Some notes I've collected on Castle in the Sky over the years...
Laputa may be on my short list of great boys' adventures, and I think one of the best things Miyazaki ever did (he cribbed the castle from his earlier Cagliostro and from Grimault's King & Bird, and you can see the flock of pigeons in a film he helped animate, Puss n Boots). I think it's a delight, a perfect chase from beginning to end, wonderful variety (giant aircraft, pirates, steam engines, car chases, train chases, underground caverns, military fortresses, superpowered robots, colored smoke, giant storms, flying islands, and more...) and maybe his most villainous villain ever. Sure I'm aware of the borrowings...but I think they work here the way they once worked for me when I first saw Star Wars, some mumblety mumble years ago: mix and match and charm.
And Swift's story does feature a revolving "levitation stone"--though it is, in fact, a giant magnet that acts against the earth's magnetic field to keep the island suspended (and hence, also ironically, a man who abhorred scientists and science ended up writing one of the world's first pieces of true science fiction--fiction with an element predicated strongly on a scientific principle), not a hypertechnomagical glowing blue thing as in the anime."
I've got a few ideas about that levitation stone. Larry Niven's "The Hole Man" speculates that gravity can be used as a way of communicating, like radio (for one thing, gravity can pass through anything), and hence can be treated as a wave, much like radio waves.
I think that "levitation stone" is something that can warp gravity waves, like a lens; it has the ability to harness gravity to lift objects, generate huge amounts of electrical power (even that gigantic gun we see--what is that, hydrogen in a state of near-fusion or even anti-matter kept temporarily in suspension in an electromagnetic bottle?), and even keep things together--which is why the bottom of Laputa fell apart when the stone left its holding place (the blocks of indestructible material that made up the lower hemisphere were held together by gravity--much like doors can be kept closed by electromagnetic locks).
I'm guessing too that light and heat is a by-product of this gravity-bending property--much like a current passing through a wire willgive off heat, even light (ergo, the light bulb). Could this be the reason, also, that the tree roots were attracted to the levitation stone, probing deep into the castle to where the stone is located? And could the tree, feeding off the stone's power, somehow become so incredibly high it bursts through the roof (if you look closely, you can see the twisted girders round the tree trunk).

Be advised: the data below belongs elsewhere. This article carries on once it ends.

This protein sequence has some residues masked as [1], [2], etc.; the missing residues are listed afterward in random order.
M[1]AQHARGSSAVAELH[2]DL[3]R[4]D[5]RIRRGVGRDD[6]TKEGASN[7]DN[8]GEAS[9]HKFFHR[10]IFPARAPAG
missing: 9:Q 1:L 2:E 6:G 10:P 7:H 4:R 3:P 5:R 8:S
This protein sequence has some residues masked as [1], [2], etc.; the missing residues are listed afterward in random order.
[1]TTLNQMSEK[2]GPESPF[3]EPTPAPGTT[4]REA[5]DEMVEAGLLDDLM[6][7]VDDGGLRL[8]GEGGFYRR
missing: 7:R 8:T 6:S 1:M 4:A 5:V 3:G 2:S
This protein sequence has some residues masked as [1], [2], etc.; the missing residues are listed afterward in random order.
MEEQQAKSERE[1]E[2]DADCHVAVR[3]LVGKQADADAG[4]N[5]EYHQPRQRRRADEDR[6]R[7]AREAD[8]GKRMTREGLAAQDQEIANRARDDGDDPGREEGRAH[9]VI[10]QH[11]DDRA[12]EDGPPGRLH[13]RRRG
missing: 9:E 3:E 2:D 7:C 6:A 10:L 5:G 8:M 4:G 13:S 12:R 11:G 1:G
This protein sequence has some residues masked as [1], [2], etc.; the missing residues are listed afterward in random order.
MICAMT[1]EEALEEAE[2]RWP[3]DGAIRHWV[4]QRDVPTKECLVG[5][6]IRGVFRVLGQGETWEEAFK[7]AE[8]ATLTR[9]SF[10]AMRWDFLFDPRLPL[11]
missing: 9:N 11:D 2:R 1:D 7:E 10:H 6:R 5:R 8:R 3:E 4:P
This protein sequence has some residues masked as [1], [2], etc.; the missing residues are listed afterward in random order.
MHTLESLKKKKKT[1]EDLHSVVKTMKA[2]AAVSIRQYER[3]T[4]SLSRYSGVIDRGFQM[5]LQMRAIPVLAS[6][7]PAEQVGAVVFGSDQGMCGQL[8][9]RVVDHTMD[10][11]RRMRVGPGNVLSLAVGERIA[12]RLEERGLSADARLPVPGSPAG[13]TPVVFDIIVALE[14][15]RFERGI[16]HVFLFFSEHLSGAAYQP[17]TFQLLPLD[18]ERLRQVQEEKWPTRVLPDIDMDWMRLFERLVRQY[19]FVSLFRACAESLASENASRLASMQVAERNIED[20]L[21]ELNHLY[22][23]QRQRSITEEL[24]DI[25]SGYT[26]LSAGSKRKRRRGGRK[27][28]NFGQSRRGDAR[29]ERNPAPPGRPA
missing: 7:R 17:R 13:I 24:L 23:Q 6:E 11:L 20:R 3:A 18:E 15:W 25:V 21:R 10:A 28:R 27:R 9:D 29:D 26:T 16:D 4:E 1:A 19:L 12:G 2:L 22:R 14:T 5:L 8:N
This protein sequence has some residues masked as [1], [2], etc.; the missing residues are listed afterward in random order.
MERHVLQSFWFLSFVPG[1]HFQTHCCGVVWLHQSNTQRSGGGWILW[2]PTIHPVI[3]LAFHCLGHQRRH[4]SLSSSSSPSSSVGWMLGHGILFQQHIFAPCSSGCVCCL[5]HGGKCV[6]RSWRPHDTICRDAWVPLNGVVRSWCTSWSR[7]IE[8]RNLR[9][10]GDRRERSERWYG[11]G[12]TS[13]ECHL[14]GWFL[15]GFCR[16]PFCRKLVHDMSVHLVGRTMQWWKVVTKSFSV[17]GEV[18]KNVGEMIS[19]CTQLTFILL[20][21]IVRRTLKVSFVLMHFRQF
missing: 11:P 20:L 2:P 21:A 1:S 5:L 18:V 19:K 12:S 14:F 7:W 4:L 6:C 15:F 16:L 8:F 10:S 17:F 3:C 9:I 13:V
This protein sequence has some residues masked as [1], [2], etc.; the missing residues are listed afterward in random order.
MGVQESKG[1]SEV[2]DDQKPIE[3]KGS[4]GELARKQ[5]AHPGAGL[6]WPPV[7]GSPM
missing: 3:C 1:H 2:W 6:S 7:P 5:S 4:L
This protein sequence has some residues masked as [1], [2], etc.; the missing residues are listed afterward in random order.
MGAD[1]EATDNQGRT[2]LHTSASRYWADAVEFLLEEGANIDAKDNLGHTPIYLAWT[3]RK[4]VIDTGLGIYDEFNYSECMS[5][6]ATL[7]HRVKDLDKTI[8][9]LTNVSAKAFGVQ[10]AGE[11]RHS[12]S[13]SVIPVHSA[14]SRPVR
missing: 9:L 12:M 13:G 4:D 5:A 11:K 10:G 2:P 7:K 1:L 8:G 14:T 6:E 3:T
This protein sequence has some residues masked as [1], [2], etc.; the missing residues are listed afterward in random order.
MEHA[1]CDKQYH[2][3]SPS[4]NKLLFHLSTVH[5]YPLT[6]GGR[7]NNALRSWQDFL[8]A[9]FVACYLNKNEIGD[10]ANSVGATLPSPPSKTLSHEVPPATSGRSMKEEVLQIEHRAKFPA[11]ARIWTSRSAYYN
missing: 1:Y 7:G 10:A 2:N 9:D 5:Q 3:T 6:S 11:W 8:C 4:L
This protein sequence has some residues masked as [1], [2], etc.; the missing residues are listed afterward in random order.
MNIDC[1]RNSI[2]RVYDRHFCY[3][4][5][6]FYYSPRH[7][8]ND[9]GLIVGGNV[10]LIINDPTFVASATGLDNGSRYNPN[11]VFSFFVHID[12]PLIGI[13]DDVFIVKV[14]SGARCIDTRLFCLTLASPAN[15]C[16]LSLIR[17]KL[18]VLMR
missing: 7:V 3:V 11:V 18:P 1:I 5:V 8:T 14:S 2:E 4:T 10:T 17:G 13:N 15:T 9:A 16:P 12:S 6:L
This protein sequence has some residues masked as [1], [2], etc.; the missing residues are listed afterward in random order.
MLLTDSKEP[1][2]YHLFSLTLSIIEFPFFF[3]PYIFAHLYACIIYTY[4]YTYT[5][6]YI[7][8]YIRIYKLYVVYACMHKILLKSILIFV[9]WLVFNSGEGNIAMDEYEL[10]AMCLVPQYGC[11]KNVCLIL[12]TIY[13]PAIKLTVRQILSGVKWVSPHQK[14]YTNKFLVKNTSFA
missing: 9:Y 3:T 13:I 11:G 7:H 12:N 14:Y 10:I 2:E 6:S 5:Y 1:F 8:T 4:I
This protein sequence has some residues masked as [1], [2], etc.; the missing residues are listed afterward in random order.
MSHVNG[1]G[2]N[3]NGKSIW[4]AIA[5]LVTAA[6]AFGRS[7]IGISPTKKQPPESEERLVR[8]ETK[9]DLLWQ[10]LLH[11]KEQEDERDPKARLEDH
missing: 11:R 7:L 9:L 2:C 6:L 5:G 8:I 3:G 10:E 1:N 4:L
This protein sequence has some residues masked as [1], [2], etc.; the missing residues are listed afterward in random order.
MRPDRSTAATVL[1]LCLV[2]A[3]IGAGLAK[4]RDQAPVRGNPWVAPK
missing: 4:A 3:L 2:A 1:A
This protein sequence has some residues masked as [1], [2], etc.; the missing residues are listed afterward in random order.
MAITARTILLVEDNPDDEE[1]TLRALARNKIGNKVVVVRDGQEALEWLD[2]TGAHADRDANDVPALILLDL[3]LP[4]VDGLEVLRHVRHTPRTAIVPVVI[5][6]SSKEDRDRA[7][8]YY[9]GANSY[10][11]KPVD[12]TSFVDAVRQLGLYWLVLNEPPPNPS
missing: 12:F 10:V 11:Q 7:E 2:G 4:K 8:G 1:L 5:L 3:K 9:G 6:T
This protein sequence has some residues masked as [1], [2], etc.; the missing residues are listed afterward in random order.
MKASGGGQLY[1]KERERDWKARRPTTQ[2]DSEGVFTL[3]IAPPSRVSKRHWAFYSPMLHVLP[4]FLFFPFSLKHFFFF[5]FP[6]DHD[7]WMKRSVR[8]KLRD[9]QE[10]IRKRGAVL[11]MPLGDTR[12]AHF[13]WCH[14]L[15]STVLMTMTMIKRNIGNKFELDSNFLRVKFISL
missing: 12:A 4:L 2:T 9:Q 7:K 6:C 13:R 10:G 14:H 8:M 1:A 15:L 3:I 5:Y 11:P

The fact that Sheeta and Pazu are able to survive because they are thrust into the roots of the tree is so very powerful. If they had tried to run, it would have ruined it
They didn't run because they had made up their minds to die, give up, abdicate Sheeta's right and authority over Laputa so that no one--not even Muska--can have it, or abuse it. If they survive, it's by sheer luck.
Interesting how Laputa is divided into sections, and each party is interested in a different section according to who they are--the soldiers and the general are interested merely in gold and treasure (the easiest part of the castle to enter and arguably the dullest moment in the movie); Muska is interested in the technological power underneath; the children, who embody Miyazaki's sentiments the closest, focus their attention on the garden above.
It's not accident that the roots have penetrated everywhere, even underneath, where Laputa's engines are located; that's Miyazaki's metaphor in operation. When Laputa has fallen apart it has, in effect, shaken off what's peripheral, unimportant, even evil, and kept (thanks to the tree roots) what is truly important together.
Love Laputa; in a way, it's Miyazaki's repudiation of his own love of flying--what's important is not that crystal at the heart of the castle (flight), but the tree with roots holding the whole thing together (groundedness). (SPOILER) Plus Muska is one of the rare real villains in Miyazaki, a real sadist (he gloats at the death of thousands and threatens to shoot Sheeta's ears off) and he's dealt with appropriately--considering Miyazaki's a filmmaker, to whom eyes are indispensable, that's as cruel a punishment as he possibly can think of.
All this talk of costumes has got me thinking...
The ultimate challenge would be dressing up as an Ohmu, and all fourteen of your eyes can turn red when your date pisses you off. You can charge the buffet table and when you get there, spread spores (a bubblemaker? A portable fog machine?) in the air.
Or a life-sized God Warrior, complete with extendable 'wings,' poisoned halo, and melting limbs. For the party's climax, you can fall apart.
Or as Laputa, complete with (literally) forestlike headgear (bonsai might do nicely). At midnight, the lower half of your costume collapses into rubble.